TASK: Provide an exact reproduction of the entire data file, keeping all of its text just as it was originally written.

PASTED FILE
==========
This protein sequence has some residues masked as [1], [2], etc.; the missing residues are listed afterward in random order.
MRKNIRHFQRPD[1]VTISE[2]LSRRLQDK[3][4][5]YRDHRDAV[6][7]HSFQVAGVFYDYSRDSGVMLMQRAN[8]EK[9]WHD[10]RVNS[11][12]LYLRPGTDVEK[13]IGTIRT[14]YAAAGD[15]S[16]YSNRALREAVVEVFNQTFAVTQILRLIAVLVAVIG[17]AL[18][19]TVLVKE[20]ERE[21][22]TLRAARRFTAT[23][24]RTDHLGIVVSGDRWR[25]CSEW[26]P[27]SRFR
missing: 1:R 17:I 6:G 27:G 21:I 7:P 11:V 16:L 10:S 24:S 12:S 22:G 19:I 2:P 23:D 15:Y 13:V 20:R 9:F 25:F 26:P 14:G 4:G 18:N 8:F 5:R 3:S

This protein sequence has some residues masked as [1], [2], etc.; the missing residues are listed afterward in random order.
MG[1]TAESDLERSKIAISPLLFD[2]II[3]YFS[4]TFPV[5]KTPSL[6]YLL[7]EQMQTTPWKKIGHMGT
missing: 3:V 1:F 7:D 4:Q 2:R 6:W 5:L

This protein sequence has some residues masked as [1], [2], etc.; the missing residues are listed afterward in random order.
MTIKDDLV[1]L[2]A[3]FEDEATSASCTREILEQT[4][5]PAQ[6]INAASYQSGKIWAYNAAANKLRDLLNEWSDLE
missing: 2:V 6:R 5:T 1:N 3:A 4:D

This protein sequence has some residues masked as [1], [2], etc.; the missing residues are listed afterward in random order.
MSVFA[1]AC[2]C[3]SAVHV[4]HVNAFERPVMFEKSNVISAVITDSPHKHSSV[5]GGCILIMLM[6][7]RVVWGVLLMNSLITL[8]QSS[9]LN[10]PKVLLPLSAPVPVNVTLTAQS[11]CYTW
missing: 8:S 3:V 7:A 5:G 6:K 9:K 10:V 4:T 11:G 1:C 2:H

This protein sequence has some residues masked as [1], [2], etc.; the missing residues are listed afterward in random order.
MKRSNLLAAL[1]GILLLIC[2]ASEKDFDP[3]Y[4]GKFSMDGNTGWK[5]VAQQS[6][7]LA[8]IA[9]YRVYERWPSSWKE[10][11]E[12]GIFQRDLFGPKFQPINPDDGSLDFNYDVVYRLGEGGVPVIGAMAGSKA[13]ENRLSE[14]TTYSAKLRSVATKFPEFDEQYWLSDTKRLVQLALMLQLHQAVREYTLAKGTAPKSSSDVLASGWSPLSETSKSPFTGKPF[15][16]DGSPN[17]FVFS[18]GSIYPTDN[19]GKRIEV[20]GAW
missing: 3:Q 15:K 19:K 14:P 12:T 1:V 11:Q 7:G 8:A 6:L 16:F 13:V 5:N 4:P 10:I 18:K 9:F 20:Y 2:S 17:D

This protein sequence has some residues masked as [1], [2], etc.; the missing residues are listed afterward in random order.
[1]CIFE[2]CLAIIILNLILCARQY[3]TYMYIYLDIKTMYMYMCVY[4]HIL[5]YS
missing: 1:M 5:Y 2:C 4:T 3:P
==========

This protein sequence has some residues masked as [1], [2], etc.; the missing residues are listed afterward in random order.
MRKNIRHFQRPD[1]VTISE[2]LSRRLQDK[3][4][5]YRDHRDAV[6][7]HSFQVAGVFYDYSRDSGVMLMQRAN[8]EK[9]WHD[10]RVNS[11][12]LYLRPGTDVEK[13]IGTIRT[14]YAAAGD[15]S[16]YSNRALREAVVEVFNQTFAVTQILRLIAVLVAVIG[17]AL[18][19]TVLVKE[20]ERE[21][22]TLRAARRFTAT[23][24]RTDHLGIVVSGDRWR[25]CSEW[26]P[27]SRFR
missing: 1:R 17:I 6:G 27:G 21:I 7:P 11:V 16:L 10:S 24:S 12:S 22:G 19:I 2:P 23:D 15:Y 13:V 20:R 9:F 25:F 26:P 14:G 4:G 18:N 8:F 5:R 3:S

This protein sequence has some residues masked as [1], [2], etc.; the missing residues are listed afterward in random order.
MG[1]TAESDLERSKIAISPLLFD[2]II[3]YFS[4]TFPV[5]KTPSL[6]YLL[7]EQMQTTPWKKIGHMGT
missing: 3:V 1:F 7:D 4:Q 2:R 6:W 5:L

This protein sequence has some residues masked as [1], [2], etc.; the missing residues are listed afterward in random order.
MTIKDDLV[1]L[2]A[3]FEDEATSASCTREILEQT[4][5]PAQ[6]INAASYQSGKIWAYNAAANKLRDLLNEWSDLE
missing: 2:V 6:R 5:T 1:N 3:A 4:D

This protein sequence has some residues masked as [1], [2], etc.; the missing residues are listed afterward in random order.
MSVFA[1]AC[2]C[3]SAVHV[4]HVNAFERPVMFEKSNVISAVITDSPHKHSSV[5]GGCILIMLM[6][7]RVVWGVLLMNSLITL[8]QSS[9]LN[10]PKVLLPLSAPVPVNVTLTAQS[11]CYTW
missing: 8:S 3:V 7:A 5:G 6:K 9:K 10:V 4:T 11:G 1:C 2:H

This protein sequence has some residues masked as [1], [2], etc.; the missing residues are listed afterward in random order.
MKRSNLLAAL[1]GILLLIC[2]ASEKDFDP[3]Y[4]GKFSMDGNTGWK[5]VAQQS[6][7]LA[8]IA[9]YRVYERWPSSWKE[10][11]E[12]GIFQRDLFGPKFQPINPDDGSLDFNYDVVYRLGEGGVPVIGAMAGSKA[13]ENRLSE[14]TTYSAKLRSVATKFPEFDEQYWLSDTKRLVQLALMLQLHQAVREYTLAKGTAPKSSSDVLASGWSPLSETSKSPFTGKPF[15][16]DGSPN[17]FVFS[18]GSIYPTDN[19]GKRIEV[20]GAW
missing: 3:Q 15:K 19:K 14:P 12:T 1:V 11:Q 7:G 8:A 6:L 16:F 13:V 5:N 4:P 10:I 18:K 9:F 20:Y 2:S 17:D

This protein sequence has some residues masked as [1], [2], etc.; the missing residues are listed afterward in random order.
[1]CIFE[2]CLAIIILNLILCARQY[3]TYMYIYLDIKTMYMYMCVY[4]HIL[5]YS
missing: 1:M 5:Y 2:C 4:T 3:P